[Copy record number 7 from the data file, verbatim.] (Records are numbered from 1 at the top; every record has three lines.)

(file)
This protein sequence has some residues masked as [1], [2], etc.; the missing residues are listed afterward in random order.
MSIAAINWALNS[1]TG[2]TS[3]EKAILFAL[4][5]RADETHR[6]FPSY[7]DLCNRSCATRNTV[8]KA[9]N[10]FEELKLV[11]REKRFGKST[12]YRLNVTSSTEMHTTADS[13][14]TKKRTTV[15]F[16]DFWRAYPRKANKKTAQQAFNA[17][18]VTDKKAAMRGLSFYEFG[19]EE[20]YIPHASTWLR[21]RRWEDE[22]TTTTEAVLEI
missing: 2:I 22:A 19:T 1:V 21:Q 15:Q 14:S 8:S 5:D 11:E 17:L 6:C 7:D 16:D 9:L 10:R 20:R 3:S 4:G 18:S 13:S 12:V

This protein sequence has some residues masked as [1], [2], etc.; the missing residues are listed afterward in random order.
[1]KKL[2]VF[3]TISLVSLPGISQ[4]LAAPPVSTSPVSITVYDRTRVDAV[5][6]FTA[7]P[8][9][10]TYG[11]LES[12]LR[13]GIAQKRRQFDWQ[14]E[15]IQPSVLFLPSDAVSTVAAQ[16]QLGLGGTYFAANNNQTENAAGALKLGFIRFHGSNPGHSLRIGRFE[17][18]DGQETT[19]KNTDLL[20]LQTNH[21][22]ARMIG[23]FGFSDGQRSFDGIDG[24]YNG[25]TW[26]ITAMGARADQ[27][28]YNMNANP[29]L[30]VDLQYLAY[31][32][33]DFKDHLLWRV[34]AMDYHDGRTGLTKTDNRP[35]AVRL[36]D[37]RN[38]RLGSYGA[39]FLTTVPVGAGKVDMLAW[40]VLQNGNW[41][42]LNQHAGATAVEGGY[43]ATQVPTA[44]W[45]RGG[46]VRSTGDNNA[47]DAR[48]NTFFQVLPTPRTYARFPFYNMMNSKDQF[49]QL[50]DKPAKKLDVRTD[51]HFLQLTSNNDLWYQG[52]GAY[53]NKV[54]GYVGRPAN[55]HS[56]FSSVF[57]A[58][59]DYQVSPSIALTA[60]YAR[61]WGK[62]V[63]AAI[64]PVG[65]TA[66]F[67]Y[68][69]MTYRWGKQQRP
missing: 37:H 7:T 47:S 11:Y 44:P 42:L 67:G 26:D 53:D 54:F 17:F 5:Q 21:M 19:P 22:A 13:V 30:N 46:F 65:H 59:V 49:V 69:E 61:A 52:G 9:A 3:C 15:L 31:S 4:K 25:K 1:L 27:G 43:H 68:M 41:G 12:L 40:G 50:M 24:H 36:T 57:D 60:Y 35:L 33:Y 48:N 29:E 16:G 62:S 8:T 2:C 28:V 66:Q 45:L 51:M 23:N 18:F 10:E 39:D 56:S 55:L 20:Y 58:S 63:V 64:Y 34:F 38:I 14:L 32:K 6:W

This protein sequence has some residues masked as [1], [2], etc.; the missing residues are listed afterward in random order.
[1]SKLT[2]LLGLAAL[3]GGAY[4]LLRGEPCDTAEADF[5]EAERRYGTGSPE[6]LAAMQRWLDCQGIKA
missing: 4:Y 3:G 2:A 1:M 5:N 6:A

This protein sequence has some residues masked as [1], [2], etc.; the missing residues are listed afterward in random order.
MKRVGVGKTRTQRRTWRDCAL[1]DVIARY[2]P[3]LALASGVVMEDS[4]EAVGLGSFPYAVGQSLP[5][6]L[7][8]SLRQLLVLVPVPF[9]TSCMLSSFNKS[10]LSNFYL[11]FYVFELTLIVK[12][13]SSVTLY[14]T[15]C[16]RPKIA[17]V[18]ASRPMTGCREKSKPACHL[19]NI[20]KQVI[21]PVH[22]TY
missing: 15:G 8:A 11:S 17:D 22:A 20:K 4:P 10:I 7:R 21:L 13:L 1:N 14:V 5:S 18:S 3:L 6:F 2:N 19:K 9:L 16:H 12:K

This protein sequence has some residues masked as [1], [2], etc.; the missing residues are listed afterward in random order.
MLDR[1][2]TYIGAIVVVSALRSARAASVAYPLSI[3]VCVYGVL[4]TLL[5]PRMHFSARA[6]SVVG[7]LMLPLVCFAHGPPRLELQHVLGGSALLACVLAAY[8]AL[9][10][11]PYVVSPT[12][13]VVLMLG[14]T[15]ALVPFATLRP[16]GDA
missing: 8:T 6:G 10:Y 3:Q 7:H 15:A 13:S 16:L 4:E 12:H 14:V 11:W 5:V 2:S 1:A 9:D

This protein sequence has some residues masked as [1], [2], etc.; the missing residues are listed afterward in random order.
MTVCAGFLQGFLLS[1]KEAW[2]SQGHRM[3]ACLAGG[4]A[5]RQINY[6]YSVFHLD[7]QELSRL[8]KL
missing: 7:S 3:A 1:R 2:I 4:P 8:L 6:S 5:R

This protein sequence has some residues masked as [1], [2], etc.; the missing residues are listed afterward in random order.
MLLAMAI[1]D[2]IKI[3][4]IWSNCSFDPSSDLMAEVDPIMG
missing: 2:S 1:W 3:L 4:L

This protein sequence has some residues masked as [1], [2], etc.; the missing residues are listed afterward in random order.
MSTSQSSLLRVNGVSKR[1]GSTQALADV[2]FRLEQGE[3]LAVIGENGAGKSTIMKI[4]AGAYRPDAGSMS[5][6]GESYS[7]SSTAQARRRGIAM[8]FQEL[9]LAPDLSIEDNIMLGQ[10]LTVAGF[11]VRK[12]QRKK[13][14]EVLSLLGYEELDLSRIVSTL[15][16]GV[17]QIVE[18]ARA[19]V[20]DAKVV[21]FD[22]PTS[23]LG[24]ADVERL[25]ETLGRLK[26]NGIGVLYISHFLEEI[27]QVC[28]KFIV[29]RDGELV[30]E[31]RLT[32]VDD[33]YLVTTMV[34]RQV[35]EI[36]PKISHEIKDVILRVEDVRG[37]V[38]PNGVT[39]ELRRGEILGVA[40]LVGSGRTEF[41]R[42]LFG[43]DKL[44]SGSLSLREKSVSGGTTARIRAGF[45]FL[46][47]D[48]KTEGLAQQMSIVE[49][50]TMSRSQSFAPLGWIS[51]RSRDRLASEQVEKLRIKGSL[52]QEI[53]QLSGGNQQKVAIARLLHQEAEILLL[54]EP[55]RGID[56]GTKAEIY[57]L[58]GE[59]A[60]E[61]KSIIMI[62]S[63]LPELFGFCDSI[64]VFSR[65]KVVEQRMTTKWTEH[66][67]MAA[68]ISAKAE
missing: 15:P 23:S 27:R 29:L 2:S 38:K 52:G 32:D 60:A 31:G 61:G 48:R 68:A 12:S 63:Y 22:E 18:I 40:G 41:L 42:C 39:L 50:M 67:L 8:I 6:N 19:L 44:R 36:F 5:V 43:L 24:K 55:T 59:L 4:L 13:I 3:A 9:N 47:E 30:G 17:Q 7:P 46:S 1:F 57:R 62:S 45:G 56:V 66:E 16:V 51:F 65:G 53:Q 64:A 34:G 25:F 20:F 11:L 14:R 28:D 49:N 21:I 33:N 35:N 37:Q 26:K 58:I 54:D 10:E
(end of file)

This protein sequence has some residues masked as [1], [2], etc.; the missing residues are listed afterward in random order.
MLLAMAI[1]D[2]IKI[3][4]IWSNCSFDPSSDLMAEVDPIMG
missing: 2:S 1:W 3:L 4:L